The London Symphony has for a long while had a hot-line to America, maintained by Andre Previn, Leonard Bernstein and Michael Tilson Thomas. Out of it has come a special friendship with John Adams, who is arguably the most sucessful composer in the US today, and the only American minimalist who knows what to do with an orchestra when he's offered one. Last Sunday he was at the Barbican, to conduct the LSO in the British premiere of his new Piano Concerto, with the soloist Emmanuel Ax. And it turned out to be an attractive piece that aims to please: accessible, jokey, and fun, with optional complexities for ears that want to take it further. The jokes begin upfront, in the name Adams has applied to the piece: Century Rolls, after the rolls of perforated paper that used to drive player-pianos. It suggests an image of the ghosts of keyboard writers of the past, raised mechanistically and lured into the present. And the way Adams turns that into music strikes me as a counterpart to how the Mormons posthumously baptise long-dead people into their religion. Adams is musically baptising Copland, Satie, Ravel, Stravinsky and others into minimalism. And however he resists the label, this concerto is a fundamentally minimalist piece - complete with running ostinatos and a strong, insistent pulse, albeit overlaid with syncopated rhythms which disorient your sense of where the pulse is coming from.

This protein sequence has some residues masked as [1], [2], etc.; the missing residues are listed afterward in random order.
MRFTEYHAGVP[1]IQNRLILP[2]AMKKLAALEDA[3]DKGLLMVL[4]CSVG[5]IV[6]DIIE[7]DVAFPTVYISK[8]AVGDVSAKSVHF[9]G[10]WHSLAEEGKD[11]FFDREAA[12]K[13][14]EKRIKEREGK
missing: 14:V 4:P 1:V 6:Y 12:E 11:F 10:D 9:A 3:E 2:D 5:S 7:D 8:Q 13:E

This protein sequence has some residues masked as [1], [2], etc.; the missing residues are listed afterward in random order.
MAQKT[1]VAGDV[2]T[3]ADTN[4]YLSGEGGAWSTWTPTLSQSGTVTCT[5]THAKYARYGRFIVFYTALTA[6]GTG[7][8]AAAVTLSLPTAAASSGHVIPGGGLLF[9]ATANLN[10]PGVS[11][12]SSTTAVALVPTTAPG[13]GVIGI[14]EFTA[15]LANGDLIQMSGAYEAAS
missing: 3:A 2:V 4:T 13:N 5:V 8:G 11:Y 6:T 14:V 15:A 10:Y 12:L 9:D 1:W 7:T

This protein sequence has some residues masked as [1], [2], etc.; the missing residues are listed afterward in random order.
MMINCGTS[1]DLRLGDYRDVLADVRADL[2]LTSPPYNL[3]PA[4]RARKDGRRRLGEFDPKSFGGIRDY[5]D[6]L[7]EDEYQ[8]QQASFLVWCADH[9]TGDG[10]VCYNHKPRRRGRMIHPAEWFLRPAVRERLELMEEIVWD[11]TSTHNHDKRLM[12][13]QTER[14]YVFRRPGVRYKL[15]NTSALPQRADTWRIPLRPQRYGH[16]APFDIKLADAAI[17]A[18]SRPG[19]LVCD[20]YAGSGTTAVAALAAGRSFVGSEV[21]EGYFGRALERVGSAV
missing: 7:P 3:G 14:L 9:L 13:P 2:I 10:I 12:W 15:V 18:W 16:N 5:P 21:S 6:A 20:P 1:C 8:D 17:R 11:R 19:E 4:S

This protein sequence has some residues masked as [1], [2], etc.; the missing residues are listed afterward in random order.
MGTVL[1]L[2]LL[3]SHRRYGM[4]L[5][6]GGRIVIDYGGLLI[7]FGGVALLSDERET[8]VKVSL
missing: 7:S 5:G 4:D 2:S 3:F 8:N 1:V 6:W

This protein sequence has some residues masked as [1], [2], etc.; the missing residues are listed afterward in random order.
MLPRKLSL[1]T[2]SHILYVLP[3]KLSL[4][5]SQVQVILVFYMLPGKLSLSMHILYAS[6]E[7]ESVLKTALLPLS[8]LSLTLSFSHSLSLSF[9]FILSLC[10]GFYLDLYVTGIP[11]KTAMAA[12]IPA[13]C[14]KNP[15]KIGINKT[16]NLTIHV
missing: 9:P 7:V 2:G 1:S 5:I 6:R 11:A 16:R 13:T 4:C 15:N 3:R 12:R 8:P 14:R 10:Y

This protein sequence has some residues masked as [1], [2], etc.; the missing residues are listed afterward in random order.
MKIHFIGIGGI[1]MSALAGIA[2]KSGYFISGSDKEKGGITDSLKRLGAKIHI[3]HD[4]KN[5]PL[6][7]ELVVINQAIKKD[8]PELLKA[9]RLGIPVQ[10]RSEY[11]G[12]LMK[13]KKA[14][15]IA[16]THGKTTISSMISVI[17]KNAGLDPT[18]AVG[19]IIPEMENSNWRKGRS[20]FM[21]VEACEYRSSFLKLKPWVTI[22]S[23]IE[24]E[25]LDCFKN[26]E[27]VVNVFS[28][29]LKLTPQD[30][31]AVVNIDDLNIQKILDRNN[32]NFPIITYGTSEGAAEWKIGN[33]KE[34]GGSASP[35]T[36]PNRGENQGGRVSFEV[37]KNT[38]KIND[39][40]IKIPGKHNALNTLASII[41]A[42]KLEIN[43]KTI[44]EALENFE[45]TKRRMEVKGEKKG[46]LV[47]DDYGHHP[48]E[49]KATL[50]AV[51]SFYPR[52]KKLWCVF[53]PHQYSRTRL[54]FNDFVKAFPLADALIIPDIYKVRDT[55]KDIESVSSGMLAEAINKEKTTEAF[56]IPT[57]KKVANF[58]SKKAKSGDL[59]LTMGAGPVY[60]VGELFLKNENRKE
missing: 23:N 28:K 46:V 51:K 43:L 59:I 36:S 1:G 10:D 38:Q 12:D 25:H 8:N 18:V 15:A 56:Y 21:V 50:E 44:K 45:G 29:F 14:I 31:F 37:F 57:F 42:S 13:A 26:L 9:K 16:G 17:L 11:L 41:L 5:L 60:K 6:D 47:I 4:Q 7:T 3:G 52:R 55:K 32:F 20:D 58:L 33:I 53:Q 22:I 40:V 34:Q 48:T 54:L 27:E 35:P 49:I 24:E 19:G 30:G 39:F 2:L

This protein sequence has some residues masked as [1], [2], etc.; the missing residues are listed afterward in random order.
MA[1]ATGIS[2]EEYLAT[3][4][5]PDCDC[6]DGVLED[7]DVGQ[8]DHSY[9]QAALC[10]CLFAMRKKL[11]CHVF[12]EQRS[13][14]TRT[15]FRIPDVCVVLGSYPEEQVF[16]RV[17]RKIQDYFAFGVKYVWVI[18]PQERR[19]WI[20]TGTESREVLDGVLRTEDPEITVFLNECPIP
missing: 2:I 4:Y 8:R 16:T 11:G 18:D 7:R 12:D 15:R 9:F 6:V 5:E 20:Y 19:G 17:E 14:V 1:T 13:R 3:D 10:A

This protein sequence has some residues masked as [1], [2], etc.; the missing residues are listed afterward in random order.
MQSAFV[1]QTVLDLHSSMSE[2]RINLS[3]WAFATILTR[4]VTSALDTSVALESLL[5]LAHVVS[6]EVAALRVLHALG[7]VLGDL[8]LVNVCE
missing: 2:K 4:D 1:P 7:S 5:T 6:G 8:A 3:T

As usual with Adams, though, this is a piece that gets the better of minimalism (with most composers it's the other way round) and does more than merely rob you, drug-like, of a sense of time. There is a core of substance to it. But there isn't a truly virtuoso role for Mr Ax, who tends to roll on with the orchestra rather than stand against it. But perhaps that's not, these days, the alpha and omega of concerto form.

John Tavener also unveiled a new piece this week: an unaccompanied choral setting, In the Month of Athyr. It's much like all the other Tavener choral settings except shorter (no bad thing, without his endlessly repeating verse/refrain device that teases four minutes' music into 24 minutes' duration) and with the stronger, denser harmonies he used more often in the past than now. That may well be because the piece commemorates an old relationship with the Tallis Scholars, who were championing Tavener before he became a cult figure and have continued to make him their sole incursion into modern repertory. Just about everything else they sing is Renaissance polyphony. And of course, they do it very well, with a discography whose rich, impressive sound positions them as something like a Berlin Philharmonic among British choirs.

But that's their problem: they are creatures of the microphone. And in the flesh on Tuesday they were disappointing: bland, unvaried, unexciting, in a programme that should have been special because it marked their 25th anniversary. The whole thing was miscalculated. It took place in the dry, unatmospheric National Gallery, with the audience dispersed through various rooms - largely remote from the performers who were evidently singing for their sponsors. The rest of us seemed there merely to make up numbers - and to celebrate the presence (distantly) of Sting, who had been booked to narrate (badly) a handful of spoken words in the Tavener. With so little to do, he was brought back at the end to join the Scholars in an arrangement of one of his own songs. As the culmination of a programme of Renaissance masters it was tacky, downbeat, and what politicians call a Serious Lapse of Judgement.